Jump to content
  • Welcome to the eG Forums, a service of the eGullet Society for Culinary Arts & Letters. The Society is a 501(c)3 not-for-profit organization dedicated to the advancement of the culinary arts. These advertising-free forums are provided free of charge through donations from Society members. Anyone may read the forums, but to post you must create an account.

liuzhou

Sugar in China

Recommended Posts

Thank you dcarch and liuzhou for those photos and video.  I felt like a child again looking at it all.  Wonderful.  Magical.

  • Like 1

Share this post


Link to post
Share on other sites
21 hours ago, Darienne said:

Thank you dcarch and liuzhou for those photos and video.  I felt like a child again looking at it all.  Wonderful.  Magical.

 

I also saw this:

 

 

dcarch

  • Like 1

Share this post


Link to post
Share on other sites

While sugar is an ingredient in this, it is more of a candy than a sugar. It also contains fat and usually peanuts. As I said before, both terms 'sugar' and 'candy' translate the same into Chinese.

  • Like 1

Share this post


Link to post
Share on other sites

dcarch: the video was wonderful.  I notice that the older man was more careful in his rolling process than the younger.  Perhaps  pride in a job well done for the older man...simply a job to endure for the younger.  Or perhaps I am way  off base.

I love how the hands and fingers know what to do and how to do it.  I am an artisan in a totally different medium and after some years of practice, my fingers do the work without my brain having to be very engaged.  And after many years I am still fascinated by the process.

  • Like 1

Share this post


Link to post
Share on other sites

Fascinating! I kept watching the linked videos on YouTube long enough to see that the fine threads are hand pulled sugar syrup done like Chinese hand pulled noodles, the process/recipe is at least 2,000 years old and is also popular in Japan. I never, in my wildest imagination, have ever conceived that you could make a cotton candy-like product without the machine. Very cool!

 

If you are interested, wait for about the third auto-load video where the sugar puller describes in English what he's doing, and the exponential math that makes it work. He makes it look so easy, but I'm sure from reading the I Will Never Again ... thread, that any attempt by me would probably result in a trip to the emergency room before I ever got to the pulling step. :/ :laugh:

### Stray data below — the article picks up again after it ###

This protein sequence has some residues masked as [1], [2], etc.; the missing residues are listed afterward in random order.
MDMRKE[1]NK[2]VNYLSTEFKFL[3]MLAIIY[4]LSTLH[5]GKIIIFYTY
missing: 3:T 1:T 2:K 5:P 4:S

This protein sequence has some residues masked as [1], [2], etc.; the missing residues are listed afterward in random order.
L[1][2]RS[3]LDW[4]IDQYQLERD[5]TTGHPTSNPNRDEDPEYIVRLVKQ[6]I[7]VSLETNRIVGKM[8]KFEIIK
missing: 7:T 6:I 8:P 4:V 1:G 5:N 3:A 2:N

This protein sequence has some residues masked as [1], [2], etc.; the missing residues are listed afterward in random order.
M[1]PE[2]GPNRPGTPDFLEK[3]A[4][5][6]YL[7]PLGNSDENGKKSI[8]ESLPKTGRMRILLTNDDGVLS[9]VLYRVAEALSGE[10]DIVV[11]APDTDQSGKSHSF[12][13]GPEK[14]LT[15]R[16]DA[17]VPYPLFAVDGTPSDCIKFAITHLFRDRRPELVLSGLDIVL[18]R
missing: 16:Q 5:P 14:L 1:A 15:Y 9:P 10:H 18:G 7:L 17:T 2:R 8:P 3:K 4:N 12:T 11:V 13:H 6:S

Share this post


Link to post
Share on other sites
On 14/10/2016 at 6:27 PM, Anna N said:

One thing I found in one of our Asian stores that I haven't seen elsewhere is cubed brown sugar.

 

Brown sugar cubes are available here, but are imported (and so, expensive). The Perruche brand is available online. I've never seen in supermarkets, though.

  • Like 2

Share this post


Link to post
Share on other sites

 

I have put together a kind of summary of the Chinese sugars which may be available in your local Asian store, along with their Chinese names in both Simplified and Traditional Chinese (although most are the same). You can save, print or share this image if you find it useful. Note the English is my explanation rather than a real translation of the Chinese. For the literal meanings see up thread.

 

Sugar.jpg

 


Edited by liuzhou typo (log)
  • Like 6

Share this post


Link to post
Share on other sites

I came across these in a local supermarket today.

 

sugar.jpg

 

E-jiao (阿胶 ē jiāo) is a form of gelatin made from the skin of donkeys and used in traditional Chinese medicine.

 

Hee haw.

  • Like 2

Share this post


Link to post
Share on other sites

What an interesting thread! I used to work in a Chinese grocery when I was a student, and some of those sugars I haven't seen since! I remember the owner's wife sometimes making flowers of tofu with natural rock sugar syrup as a Friday night treat.

We have some of those sugar types in Japan, but not as many.

  • Like 1

Share this post


Link to post
Share on other sites
On 13/10/2016 at 11:15 AM, andiesenji said:

I have some antique sugar "snips" and graters - inherited from my great grandmother from the days when sugar was sold in "loaves" (actually cones).  It was snipped off in chunks and then pounded in a mortar if a lot was needed.  If only a little was needed, they just grated what they needed off the loaf or cone.  sugar was expensive and kept locked up and used sparingly.

 

Came across this fascinating website today. Lots of culinary (and other) gadgets from history.

Share this post


Link to post
Share on other sites
On 11/26/2016 at 2:47 AM, liuzhou said:

I came across these in a local supermarket today.

 

sugar.jpg

 

E-jiao (阿胶 ē jiāo) is a form of gelatin made from the skin of donkeys and used in traditional Chinese medicine.

 

Hee haw.

I could see that the other two might have culinary uses, but I'm not sure about donkey skin gelatin sugar. What would someone do with it? Would the sugar be medicinal, or is it the equivalent of all the recipes that hide vegetables in kid-friendly foods?

Share this post


Link to post
Share on other sites
18 minutes ago, MelissaH said:

I could see that the other two might have culinary uses, but I'm not sure about donkey skin gelatin sugar. What would someone do with it? Would the sugar be medicinal, or is it the equivalent of all the recipes that hide vegetables in kid-friendly foods?

 

Sugar is considered to have medical benefits in Traditional Chinese Medicine (TCM), but so does almost everything else!

  • Like 1

Share this post


Link to post
Share on other sites
On 03/12/2016 at 10:55 AM, liuzhou said:

 

Came across this fascinating website today. Lots of culinary (and other) gadgets from history.

 

Oh dear, another rabbit hole. That's the problem with working at my computer all day...all of my worst temptations are just a tab away. 

  • Like 1

Share this post


Link to post
Share on other sites
On 10/10/2016 at 8:24 PM, MelissaH said:

Does the sugar cane juice get fermented (and distilled) or is it always drunk fresh?

 

It's a long time since you asked me this, but I did ask around at the time and all I got was blank stares. However, yesterday afternoon I was talking with a colleague who works on a wine magazine that I contribute to and she mentioned sugarcane. She comes from a small rural area also here in Guangxi. So, I asked her your question. She didn't know either.